From dump to pump: "Green garbage" center opens in Ohio
When stuff rots but oxygen is absent, bacteria produce methane, which many landfills collect to fuel electric generators. But because landfill gas contains many contaminants, these generators can pollute the air.
If contaminants could cheaply be removed from landfill gas, this waste product could make a clean fuel for cars and trucks.
Having finished our preamble, we turn to a facility at the Columbus, Ohio, landfill that in September started cleaning landfill gas and storing the methane as compressed natural gas (CNG), which makes an excellent fuel for specially-equipped cars and trucks – a gasoline replacement made from pure garbage!
The cleaned methane is already being used to power a car and a truck owned by Solid Waste Authority of Central Ohio, the landfill’s owner; another eight vehicles are scheduled to be converted to CNG in the next couple of years.
Eventually, the authority plans to expand the process to capture the remaining 92 percent of the landfill gas, with the CNG going to more vehicles, or into a natural-gas pipeline. “We can produce the equivalent of 250,000 gallons of gasoline each year now,” says John Remy, director of communications for the waste authority. “In the second phase, we will have 3 million gallons equivalent.”
Why would a landfill operator be interested in extracting and cleaning methane? Because methane:
is an excellent (and merchantable) source of energy for heat, transport, or electricity;
can explode in the basements of neighboring houses if it’s trapped in the landfill; and
is about 20 times more effective than carbon dioxide in causing global warming.
Methane (CH4), the major component of natural gas, is a metabolic product of ancient bacteria called methanogens. Because methanogens thrive only when oxygen is absent, they are called anaerobes, and the decay process is called anaerobic digestion.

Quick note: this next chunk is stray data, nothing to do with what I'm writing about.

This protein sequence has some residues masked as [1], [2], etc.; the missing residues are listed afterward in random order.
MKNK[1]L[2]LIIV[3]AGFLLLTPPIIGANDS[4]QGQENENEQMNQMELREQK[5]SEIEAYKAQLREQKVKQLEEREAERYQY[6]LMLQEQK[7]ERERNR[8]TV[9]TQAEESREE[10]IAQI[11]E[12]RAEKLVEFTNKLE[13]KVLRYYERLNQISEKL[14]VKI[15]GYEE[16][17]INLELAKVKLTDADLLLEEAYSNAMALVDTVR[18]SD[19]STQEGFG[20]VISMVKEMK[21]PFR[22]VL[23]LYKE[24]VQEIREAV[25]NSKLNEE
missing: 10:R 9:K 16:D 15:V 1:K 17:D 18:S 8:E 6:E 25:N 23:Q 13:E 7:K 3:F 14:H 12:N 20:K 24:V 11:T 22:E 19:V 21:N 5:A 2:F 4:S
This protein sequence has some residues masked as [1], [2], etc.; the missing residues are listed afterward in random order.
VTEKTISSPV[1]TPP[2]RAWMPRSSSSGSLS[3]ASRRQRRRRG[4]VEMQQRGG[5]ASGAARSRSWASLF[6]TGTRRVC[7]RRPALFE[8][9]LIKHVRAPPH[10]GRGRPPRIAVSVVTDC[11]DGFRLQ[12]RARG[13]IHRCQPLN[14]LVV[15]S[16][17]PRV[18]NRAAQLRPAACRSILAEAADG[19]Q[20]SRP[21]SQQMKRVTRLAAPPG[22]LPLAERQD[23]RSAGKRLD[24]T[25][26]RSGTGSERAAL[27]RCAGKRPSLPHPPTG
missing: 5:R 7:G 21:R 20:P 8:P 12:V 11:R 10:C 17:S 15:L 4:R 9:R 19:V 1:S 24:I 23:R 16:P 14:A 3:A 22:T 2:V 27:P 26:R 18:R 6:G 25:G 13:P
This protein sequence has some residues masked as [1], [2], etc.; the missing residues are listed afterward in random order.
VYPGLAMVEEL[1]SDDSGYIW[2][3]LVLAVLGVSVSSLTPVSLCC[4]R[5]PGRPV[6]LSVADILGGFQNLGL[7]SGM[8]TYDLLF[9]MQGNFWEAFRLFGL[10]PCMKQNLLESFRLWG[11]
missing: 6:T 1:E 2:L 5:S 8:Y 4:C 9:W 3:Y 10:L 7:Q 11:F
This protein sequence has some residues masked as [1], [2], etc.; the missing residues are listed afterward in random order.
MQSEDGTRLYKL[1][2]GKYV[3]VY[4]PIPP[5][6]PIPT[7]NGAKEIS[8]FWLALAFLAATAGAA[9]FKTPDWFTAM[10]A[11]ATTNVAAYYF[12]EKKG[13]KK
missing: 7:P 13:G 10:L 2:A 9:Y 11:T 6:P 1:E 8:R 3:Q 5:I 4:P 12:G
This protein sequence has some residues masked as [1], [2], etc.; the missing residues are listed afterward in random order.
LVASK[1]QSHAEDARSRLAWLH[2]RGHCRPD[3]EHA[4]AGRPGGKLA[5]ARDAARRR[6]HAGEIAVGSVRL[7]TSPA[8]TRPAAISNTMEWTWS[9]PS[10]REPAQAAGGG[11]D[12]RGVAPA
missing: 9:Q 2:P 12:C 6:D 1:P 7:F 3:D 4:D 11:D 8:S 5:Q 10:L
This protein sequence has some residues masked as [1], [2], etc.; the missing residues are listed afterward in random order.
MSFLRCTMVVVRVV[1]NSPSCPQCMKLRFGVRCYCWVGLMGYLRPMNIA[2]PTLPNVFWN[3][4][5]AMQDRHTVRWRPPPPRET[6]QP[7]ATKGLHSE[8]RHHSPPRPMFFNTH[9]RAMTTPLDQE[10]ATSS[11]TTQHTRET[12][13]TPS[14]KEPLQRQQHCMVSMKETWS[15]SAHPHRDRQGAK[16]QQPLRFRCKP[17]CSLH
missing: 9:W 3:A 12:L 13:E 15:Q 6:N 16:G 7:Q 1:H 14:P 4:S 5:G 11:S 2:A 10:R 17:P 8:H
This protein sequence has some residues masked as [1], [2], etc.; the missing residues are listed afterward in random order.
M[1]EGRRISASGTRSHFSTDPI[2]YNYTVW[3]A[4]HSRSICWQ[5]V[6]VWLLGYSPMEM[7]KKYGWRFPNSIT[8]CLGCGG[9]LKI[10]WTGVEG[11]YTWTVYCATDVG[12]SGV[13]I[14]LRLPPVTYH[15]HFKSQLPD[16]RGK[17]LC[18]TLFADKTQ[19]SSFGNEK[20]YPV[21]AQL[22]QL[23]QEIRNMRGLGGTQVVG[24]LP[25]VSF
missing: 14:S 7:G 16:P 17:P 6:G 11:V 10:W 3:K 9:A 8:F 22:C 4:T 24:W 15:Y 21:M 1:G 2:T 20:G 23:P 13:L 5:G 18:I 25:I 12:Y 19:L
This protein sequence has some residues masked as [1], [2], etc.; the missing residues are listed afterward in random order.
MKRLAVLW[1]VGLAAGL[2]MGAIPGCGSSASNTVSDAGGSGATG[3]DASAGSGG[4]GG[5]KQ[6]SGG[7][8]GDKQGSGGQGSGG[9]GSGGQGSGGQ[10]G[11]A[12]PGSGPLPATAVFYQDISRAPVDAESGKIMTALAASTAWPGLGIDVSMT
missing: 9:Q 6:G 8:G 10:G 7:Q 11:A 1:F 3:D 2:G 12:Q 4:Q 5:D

Although landfill gas has long been collected and burned, FirmGreen, Inc., which designed and installed the separator, claims advantages over competitors. According to Tony Wong, the company director of business development, the problem is purity -- all sorts of gases can emerge from a garbage dump, and the blend can vary from day to day -- yet to power vehicles or pump the gas into the natural-gas supply, the methane must be about 95 percent pure.
The cleaning process relies on cold carbon dioxide, says Wong. "When we go to minus 40 ° F to minus 60 ° F, something really elegant happens. The carbon dioxide that was already present in the gas -- we are not adding any solvent that later has to be removed -- starts to liquefy, forming a mist that magically falls through gravity,” and this mist removes contaminants. (Carbon dioxide is also used as a solvent to remove caffeine from coffee.)
Terry Devitt, editor; Nathan Hebert, project assistant; S.V. Medaris, designer/illustrator; David Tenenbaum, feature writer; Amy Toburen, content development executive